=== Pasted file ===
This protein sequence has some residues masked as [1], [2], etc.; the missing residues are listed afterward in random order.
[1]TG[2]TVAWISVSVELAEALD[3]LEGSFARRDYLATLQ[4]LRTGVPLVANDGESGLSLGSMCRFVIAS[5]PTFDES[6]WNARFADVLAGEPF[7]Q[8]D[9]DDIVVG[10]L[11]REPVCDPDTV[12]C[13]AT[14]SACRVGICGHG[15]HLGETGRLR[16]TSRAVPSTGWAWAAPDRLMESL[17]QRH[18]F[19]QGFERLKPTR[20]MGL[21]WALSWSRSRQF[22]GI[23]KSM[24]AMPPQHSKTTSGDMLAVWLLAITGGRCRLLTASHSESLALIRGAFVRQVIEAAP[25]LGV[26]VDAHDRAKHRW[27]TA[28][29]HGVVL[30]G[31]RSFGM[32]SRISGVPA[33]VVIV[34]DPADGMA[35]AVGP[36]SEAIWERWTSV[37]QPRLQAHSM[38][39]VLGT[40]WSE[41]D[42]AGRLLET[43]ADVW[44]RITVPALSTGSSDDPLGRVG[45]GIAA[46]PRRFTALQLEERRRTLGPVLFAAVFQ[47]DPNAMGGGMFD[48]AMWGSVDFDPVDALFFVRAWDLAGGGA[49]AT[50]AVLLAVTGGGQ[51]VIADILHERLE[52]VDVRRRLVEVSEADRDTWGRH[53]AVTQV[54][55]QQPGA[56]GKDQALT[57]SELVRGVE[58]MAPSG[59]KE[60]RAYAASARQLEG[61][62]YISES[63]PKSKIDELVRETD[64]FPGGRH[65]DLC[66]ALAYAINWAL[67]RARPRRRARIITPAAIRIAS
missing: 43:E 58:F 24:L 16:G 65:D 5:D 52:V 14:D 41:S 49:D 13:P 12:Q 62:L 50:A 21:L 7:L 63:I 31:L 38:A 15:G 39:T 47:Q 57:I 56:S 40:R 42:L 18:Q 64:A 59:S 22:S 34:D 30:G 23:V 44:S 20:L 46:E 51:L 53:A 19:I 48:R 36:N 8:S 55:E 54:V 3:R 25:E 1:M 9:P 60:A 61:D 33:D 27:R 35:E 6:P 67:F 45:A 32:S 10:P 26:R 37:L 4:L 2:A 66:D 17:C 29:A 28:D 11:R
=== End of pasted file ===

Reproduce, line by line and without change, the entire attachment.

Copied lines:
This protein sequence has some residues masked as [1], [2], etc.; the missing residues are listed afterward in random order.
[1]TG[2]TVAWISVSVELAEALD[3]LEGSFARRDYLATLQ[4]LRTGVPLVANDGESGLSLGSMCRFVIAS[5]PTFDES[6]WNARFADVLAGEPF[7]Q[8]D[9]DDIVVG[10]L[11]REPVCDPDTV[12]C[13]AT[14]SACRVGICGHG[15]HLGETGRLR[16]TSRAVPSTGWAWAAPDRLMESL[17]QRH[18]F[19]QGFERLKPTR[20]MGL[21]WALSWSRSRQF[22]GI[23]KSM[24]AMPPQHSKTTSGDMLAVWLLAITGGRCRLLTASHSESLALIRGAFVRQVIEAAP[25]LGV[26]VDAHDRAKHRW[27]TA[28][29]HGVVL[30]G[31]RSFGM[32]SRISGVPA[33]VVIV[34]DPADGMA[35]AVGP[36]SEAIWERWTSV[37]QPRLQAHSM[38][39]VLGT[40]WSE[41]D[42]AGRLLET[43]ADVW[44]RITVPALSTGSSDDPLGRVG[45]GIAA[46]PRRFTALQLEERRRTLGPVLFAAVFQ[47]DPNAMGGGMFD[48]AMWGSVDFDPVDALFFVRAWDLAGGGA[49]AT[50]AVLLAVTGGGQ[51]VIADILHERLE[52]VDVRRRLVEVSEADRDTWGRH[53]AVTQV[54][55]QQPGA[56]GKDQALT[57]SELVRGVE[58]MAPSG[59]KE[60]RAYAASARQLEG[61][62]YISES[63]PKSKIDELVRETD[64]FPGGRH[65]DLC[66]ALAYAINWAL[67]RARPRRRARIITPAAIRIAS
missing: 43:E 58:F 24:L 16:G 65:D 5:D 52:V 14:D 41:S 49:D 13:P 12:Q 62:L 50:A 21:L 7:L 63:I 31:L 38:A 15:G 39:T 47:Q 57:I 56:S 40:R 42:L 18:Q 64:A 59:S 22:S 34:D 30:G 23:V 44:S 20:L 46:E 51:L 53:A 19:I 48:R 36:N 8:S 55:E 54:V 3:R 25:E 1:M 9:P 60:A 61:D 33:D 27:R 35:E 6:P 67:F 45:A 32:S 10:P 26:R 37:L 4:L 2:A 66:D 17:C 29:A 28:D 11:R